Dr. Andrew Woods Smyth
BMJ (Clinical Research Edition)
he retired from practice and returned to his native country. He was a man of wide information, and *ook a keen interest not onlv in science, but in literature, mnsic, aud other forms of art. His name was best known to the profession by its association witlh one of the very few successful operations for the treatment of subclavian aneurysm by ligature of the innominate artery. In Treves and Hutcllinson's Manual of Operative Surgery, third edition, 1910, p. 372, it i3 sta-ted tlhat among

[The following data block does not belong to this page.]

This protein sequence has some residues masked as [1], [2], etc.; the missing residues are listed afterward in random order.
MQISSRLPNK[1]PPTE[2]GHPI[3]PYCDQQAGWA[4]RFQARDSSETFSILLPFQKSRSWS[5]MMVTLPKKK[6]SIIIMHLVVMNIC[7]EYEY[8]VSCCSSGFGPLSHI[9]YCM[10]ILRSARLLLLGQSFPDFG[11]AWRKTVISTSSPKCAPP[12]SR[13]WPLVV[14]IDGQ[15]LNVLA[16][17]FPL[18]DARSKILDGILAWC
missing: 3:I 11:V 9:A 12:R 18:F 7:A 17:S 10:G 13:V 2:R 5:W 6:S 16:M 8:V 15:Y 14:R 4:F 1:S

... lhat among twentv-four cases collected by Ashurst only two of thje patients survived. One of these was a man on whom Smyth operated in 1864. Tllis case ig-recorded in the Sydenhamt SocietY8 Biennial Retrospect, 1865-6. It is sufficiently remarkable to make the details wortlh recalling. The carotid was tied as well as the inuonominate, so as to stop the regurgitant flow of blood; notwithstanding tlhis precaution, on tlle fourteentlh day lhaeinorTlhage to syncope occurred. Haemorrllage recuirred at intervals for a period of tlhirty-seven days, and was temporarily arrested by filling the wound with shot, till, on the fifty-first day after the operation, a "terrific" haemorrhage took place, stopped by syncope. As this bleeding came from the. d-istal side and from the subclavian artery, the vertebral was tied, with perfect success; bleeding did not recur. "This fact," says Ericlhsen (Scienzce and Art of Surgery, tenth edition, 1895, Vol. II, p. 194), " is of the utmost surgical value; it shows that the secondary haemorrhage, wllich may be looked upon almost as the nece.siry sequence of the ligature of tlle innominiate artery, may be arrested and the patient's life saved by thje ligature of the principal arterial branch that comnmunicates with that and carries regurgitant blood ilnto the distal end of the artery which was originally ligatured." Tlle following is the subsequent hiistory as obtained from Smyth by Ericlhsen: " After ten years of good lhealtlh, in whiclh the patient was able to follow his employment as a ship's steward, the pulsationi returned, and thie aneurysm reaclhed a size larger than before. Thinking it miiglht be fed by the internal mnammary Smyth ligatured that vessel but without result. About six montlhs later an abscess formed over the sac and thle aneuLrysm became diffused into it, and, as a last effort to save the patient's life, the sac was laid open. Thle haemorrhage was profuse, and the openings of the vessels into the sac could not be seen, 0o that the operator had to content himself with plugging tlhe wound. Tlle patient died a few days after. The post-mortem examination slhowed that tlhe circulation had been carried on chliefly by weans of thle aortic itntercostals and branches of the axillary artery." Dr. Smytlh also made some original researches on the kidney. In a letter fromn hiis brotlher, Dr. William Woods :myth, of Maidstone, whicll was published in tlle BRITISH MEDICAL JOURNAL of September 23rd, 1911 (p. 711), it is stated that " A. W. Smyth showed that thlere was no comnmunication between the Malpighian corpuscle and the uriniferous tubules, as taught by Bowman; that there -was no filtratioln; that the water reached the tubules by tlheir own epithelial cells; that tlle glomerule was a vascular bydraulic ram, acting with suclh force as in one instance to puslh a calculus lhalf an inch in diameter. down a ureter." Dr. Snmyth was the author of two books, The Collatercal Circulation of Aneurysm" and The St-nilcture and FPunction of the Kidney. He married a grancldaugliter of tlle late Senator Botuligny of Louisiana, and leaves one daugolter, tlhe wife of tlle Rev. David Hay of Doneimana.